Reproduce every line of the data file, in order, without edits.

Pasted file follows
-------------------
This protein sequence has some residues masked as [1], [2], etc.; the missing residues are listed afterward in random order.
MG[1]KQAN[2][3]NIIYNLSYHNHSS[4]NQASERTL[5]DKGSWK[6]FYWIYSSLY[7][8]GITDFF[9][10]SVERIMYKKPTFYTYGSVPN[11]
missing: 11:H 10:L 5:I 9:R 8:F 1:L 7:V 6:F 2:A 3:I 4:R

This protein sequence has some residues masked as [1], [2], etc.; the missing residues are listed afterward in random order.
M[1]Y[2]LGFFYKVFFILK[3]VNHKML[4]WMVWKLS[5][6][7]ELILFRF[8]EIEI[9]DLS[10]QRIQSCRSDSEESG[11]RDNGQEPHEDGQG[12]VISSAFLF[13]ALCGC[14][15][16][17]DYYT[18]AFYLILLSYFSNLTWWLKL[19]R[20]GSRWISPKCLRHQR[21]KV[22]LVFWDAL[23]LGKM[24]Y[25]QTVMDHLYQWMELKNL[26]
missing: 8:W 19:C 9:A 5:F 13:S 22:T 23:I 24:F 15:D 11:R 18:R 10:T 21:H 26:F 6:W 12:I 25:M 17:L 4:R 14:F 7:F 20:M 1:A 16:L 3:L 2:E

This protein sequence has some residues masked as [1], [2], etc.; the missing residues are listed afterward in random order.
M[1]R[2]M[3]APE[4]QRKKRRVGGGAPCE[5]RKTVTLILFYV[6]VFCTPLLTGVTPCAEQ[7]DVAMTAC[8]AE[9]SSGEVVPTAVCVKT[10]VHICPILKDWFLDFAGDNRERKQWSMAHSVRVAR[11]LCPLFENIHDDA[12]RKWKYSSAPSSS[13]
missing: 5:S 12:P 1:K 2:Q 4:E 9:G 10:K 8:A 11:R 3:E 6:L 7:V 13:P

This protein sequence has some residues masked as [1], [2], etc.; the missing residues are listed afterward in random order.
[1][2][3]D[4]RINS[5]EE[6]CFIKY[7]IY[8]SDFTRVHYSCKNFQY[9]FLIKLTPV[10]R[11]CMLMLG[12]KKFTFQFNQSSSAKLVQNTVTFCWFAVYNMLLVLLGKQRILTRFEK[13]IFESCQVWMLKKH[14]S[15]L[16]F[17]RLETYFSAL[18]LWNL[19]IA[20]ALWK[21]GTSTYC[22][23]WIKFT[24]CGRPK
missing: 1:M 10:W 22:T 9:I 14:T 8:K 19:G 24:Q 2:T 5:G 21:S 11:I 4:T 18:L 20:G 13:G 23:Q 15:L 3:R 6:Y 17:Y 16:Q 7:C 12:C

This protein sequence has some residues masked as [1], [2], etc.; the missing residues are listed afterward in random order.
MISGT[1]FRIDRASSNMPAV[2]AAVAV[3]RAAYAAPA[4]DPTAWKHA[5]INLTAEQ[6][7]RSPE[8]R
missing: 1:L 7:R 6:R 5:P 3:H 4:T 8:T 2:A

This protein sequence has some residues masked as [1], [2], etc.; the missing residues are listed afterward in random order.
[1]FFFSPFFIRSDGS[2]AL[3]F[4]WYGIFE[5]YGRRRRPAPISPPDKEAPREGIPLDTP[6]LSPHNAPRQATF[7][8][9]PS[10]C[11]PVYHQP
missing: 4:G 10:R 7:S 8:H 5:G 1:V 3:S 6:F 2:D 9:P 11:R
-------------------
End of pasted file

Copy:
This protein sequence has some residues masked as [1], [2], etc.; the missing residues are listed afterward in random order.
MG[1]KQAN[2][3]NIIYNLSYHNHSS[4]NQASERTL[5]DKGSWK[6]FYWIYSSLY[7][8]GITDFF[9][10]SVERIMYKKPTFYTYGSVPN[11]
missing: 11:H 10:L 5:I 9:R 8:F 1:L 7:V 6:F 2:A 3:I 4:R

This protein sequence has some residues masked as [1], [2], etc.; the missing residues are listed afterward in random order.
M[1]Y[2]LGFFYKVFFILK[3]VNHKML[4]WMVWKLS[5][6][7]ELILFRF[8]EIEI[9]DLS[10]QRIQSCRSDSEESG[11]RDNGQEPHEDGQG[12]VISSAFLF[13]ALCGC[14][15][16][17]DYYT[18]AFYLILLSYFSNLTWWLKL[19]R[20]GSRWISPKCLRHQR[21]KV[22]LVFWDAL[23]LGKM[24]Y[25]QTVMDHLYQWMELKNL[26]
missing: 8:W 19:C 9:A 5:F 13:S 22:T 23:I 24:F 15:D 11:R 18:R 10:T 21:H 26:F 6:W 12:I 25:M 17:L 4:R 14:F 7:F 20:M 1:A 16:L 3:L 2:E

This protein sequence has some residues masked as [1], [2], etc.; the missing residues are listed afterward in random order.
M[1]R[2]M[3]APE[4]QRKKRRVGGGAPCE[5]RKTVTLILFYV[6]VFCTPLLTGVTPCAEQ[7]DVAMTAC[8]AE[9]SSGEVVPTAVCVKT[10]VHICPILKDWFLDFAGDNRERKQWSMAHSVRVAR[11]LCPLFENIHDDA[12]RKWKYSSAPSSS[13]
missing: 5:S 12:P 1:K 2:Q 4:E 9:G 10:K 8:A 11:R 3:E 6:L 7:V 13:P

This protein sequence has some residues masked as [1], [2], etc.; the missing residues are listed afterward in random order.
[1][2][3]D[4]RINS[5]EE[6]CFIKY[7]IY[8]SDFTRVHYSCKNFQY[9]FLIKLTPV[10]R[11]CMLMLG[12]KKFTFQFNQSSSAKLVQNTVTFCWFAVYNMLLVLLGKQRILTRFEK[13]IFESCQVWMLKKH[14]S[15]L[16]F[17]RLETYFSAL[18]LWNL[19]IA[20]ALWK[21]GTSTYC[22][23]WIKFT[24]CGRPK
missing: 1:M 10:W 22:T 9:I 14:T 8:K 19:G 24:Q 2:T 5:G 21:S 11:I 4:T 18:L 20:G 13:G 23:Q 15:L 3:R 6:Y 17:Y 16:Q 7:C 12:C

This protein sequence has some residues masked as [1], [2], etc.; the missing residues are listed afterward in random order.
MISGT[1]FRIDRASSNMPAV[2]AAVAV[3]RAAYAAPA[4]DPTAWKHA[5]INLTAEQ[6][7]RSPE[8]R
missing: 1:L 7:R 6:R 5:P 3:H 4:T 8:T 2:A

This protein sequence has some residues masked as [1], [2], etc.; the missing residues are listed afterward in random order.
[1]FFFSPFFIRSDGS[2]AL[3]F[4]WYGIFE[5]YGRRRRPAPISPPDKEAPREGIPLDTP[6]LSPHNAPRQATF[7][8][9]PS[10]C[11]PVYHQP
missing: 4:G 10:R 7:S 8:H 5:G 1:V 3:S 6:F 2:D 9:P 11:R